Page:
A beneficiary is a person entitled to the prudent loyalty of the fiduciary owner if money or other property transferred in trust.
A private trust for private purposes has one or more named beneficiaries or persons drawn from a class that closes when the trust is constituted. These trusts are generational, in the sense that the trust is only allowed to continue under the law (something called The Rule Against Perpetuities) for “lives in being plus 21 years”, i.e. a private trust can only continue for one generation.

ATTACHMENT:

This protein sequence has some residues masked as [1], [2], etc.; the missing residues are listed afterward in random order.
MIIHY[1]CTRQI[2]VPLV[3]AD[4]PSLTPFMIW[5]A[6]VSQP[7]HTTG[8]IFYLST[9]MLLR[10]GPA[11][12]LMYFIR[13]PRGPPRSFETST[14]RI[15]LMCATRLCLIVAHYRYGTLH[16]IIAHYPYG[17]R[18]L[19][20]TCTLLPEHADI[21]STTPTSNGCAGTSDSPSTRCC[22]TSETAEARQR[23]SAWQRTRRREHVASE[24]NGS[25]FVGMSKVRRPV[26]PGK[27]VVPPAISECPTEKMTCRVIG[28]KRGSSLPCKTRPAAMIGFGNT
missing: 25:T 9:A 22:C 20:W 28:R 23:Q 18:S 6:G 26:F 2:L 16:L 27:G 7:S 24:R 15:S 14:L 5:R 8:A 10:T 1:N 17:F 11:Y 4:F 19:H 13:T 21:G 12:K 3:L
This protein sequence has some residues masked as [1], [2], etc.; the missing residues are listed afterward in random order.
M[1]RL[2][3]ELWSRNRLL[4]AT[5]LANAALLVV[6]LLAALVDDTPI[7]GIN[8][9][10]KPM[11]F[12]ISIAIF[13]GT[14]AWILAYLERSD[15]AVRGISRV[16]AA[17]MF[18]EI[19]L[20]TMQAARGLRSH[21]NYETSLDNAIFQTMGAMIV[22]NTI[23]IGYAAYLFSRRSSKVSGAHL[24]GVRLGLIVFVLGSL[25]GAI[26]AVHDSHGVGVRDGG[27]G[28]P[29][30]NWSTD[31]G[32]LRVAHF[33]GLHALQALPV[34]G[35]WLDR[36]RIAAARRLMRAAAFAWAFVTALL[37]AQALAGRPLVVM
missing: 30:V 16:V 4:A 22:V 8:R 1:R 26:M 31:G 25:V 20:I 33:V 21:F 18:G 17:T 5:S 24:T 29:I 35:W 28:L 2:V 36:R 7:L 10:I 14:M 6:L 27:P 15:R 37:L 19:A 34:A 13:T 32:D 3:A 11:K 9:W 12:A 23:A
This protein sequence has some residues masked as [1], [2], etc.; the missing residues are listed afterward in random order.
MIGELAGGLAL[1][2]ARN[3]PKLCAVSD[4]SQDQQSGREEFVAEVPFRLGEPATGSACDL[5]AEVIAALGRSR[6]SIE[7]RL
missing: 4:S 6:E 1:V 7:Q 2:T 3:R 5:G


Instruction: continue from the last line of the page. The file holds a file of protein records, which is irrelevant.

A social trust for social purposes, such as a Pension or an Endowment, as for a university or a charitable foundation, has an evergreen population drawn from an open class of current and future beneficiaries that ongoing across the generations. These trusts are intergenerational, in that they are given special standing under the law to be ongoing in perpetuity.
This is an important distinction for determining the fiduciary purposes and powers of institutions of intergenerational fiduciary duty, and how they differ from the more limited purposes and powers of fiduciary owners of private generational trusts.